-There is a distinct shift in gameplay at the start of the 3rd, as both teams grow cagey. East controls more of the play and has some decent chances, but Chris Sikich of AV does have the best chance of the period.

-At the start of the 4th, it looks as if AV is starting to take control. East gets the momentum back mid-period with a great shift from its top line, with Spehar once again making his presence felt everywhere, and Wheeler just missing.

-Late in the 4th, Goehring breaks the single game saves record in the Tourney. AV answers back to East’s surge and has two good chances near the end of the period that Hounds goalie Kyle Kolquist saves.

-By the 4th OT, it seems clear that the man with the most energy on the ice is AV defenseman Aaron Dwyer; Wally and Lou make a note of this fact.

-Between the 4th and 5th OTs, everyone looks spent; Kolquist is flat on his back with his head resting up against the boards, while Sikich is lolling on his side beneath his bench, modeling his stellar flow. Randolph dumps water over the head of a slumped Spehar. The crowd, which is still tightly packed into the Civic Center as it nears 1:30 AM, does the wave. Many have been standing throughout the OTs.

-East has a good surge toward the start of the 5th OT, but their momentum grinds to a halt when DeFauw flattens Spehar with a huge check. Spehar skates gingerly to the bench, and will not get a chance to return to the ice.

-On the next shift, Dwyer blindly fires a shot on net. Kolquist is screened and reacts too late, and the Eagles are on their way to the state championship game.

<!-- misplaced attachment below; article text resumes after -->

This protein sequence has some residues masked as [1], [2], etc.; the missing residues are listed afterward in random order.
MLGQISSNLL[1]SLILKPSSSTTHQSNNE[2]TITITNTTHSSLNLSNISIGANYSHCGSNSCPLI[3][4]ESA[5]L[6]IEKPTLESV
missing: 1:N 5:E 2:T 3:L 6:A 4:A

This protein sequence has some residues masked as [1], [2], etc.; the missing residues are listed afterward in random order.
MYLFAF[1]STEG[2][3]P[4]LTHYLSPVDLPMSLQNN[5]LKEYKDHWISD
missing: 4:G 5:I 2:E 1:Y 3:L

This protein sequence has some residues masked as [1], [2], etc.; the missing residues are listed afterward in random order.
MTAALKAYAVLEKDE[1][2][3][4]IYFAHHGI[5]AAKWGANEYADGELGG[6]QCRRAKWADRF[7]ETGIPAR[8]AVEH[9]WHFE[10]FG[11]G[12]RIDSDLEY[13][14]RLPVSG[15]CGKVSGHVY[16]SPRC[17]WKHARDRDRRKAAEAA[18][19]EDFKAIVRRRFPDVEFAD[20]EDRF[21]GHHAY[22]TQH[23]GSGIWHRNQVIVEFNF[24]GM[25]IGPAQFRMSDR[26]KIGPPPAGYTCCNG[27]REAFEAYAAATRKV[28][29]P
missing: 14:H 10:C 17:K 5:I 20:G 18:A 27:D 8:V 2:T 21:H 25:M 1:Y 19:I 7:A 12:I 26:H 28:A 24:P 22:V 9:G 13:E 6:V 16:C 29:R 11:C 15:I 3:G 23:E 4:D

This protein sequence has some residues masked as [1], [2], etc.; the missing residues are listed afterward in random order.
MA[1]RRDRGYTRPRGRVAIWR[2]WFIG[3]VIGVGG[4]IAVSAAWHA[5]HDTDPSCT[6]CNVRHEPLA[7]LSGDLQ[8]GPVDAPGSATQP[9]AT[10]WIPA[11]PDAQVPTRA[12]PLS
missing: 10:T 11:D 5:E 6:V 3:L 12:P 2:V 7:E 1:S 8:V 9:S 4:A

-In the aftermath, players from both teams embrace, and after the East coaching staff gets Kolquist to his feet, cameras capture he and Goehring talking to one another.

-East will win the 3rd place game 9-2 a few hours later, with Spehar notching one last Tourney hat trick. Apple Valley wins the state title 3-2 over Edina.

-The game had been just the second ever meeting between the two teams, but immediately thereafter, they began to schedule each other regularly. Ever since, East holds a 13-4 edge in the regular season series.

-Some of the stars of that game are still intimately tied to their programs. Mills and Kolquist are now two of Randolph’s assistants at East, while Sikich was named AV’s head coach at the start of this current season.

-Randolph, reflecting on that game and the 2011 triple-overtime loss to Eden Prairie in the state title game, in an interview this past summer:

It takes time to get over. It’s part of the nature of the beast. But then you reflect back, time heals, and you realize how fortunate you were to be part of that. Those were two of the best games at the State Tournament ever; as I told the kids, there was no loser in that game. To be part of it is special. I get over it about mid-summer. (laughs). But you always think about, ‘what if’?

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One Response to “Duluth East and Apple Valley Revisited”

Trackbacks/Pingbacks

  1. State Tourney Preview 2016 | A Patient Cycle - February 29, 2016

    […] check out the Dave LaVaque’s Star Tribune story on Wednesday about the 20th anniversary of the Greatest Game Ever Played, the five-overtime affair between Duluth East and Apple Valley in 1996. I had a minor assist in its […]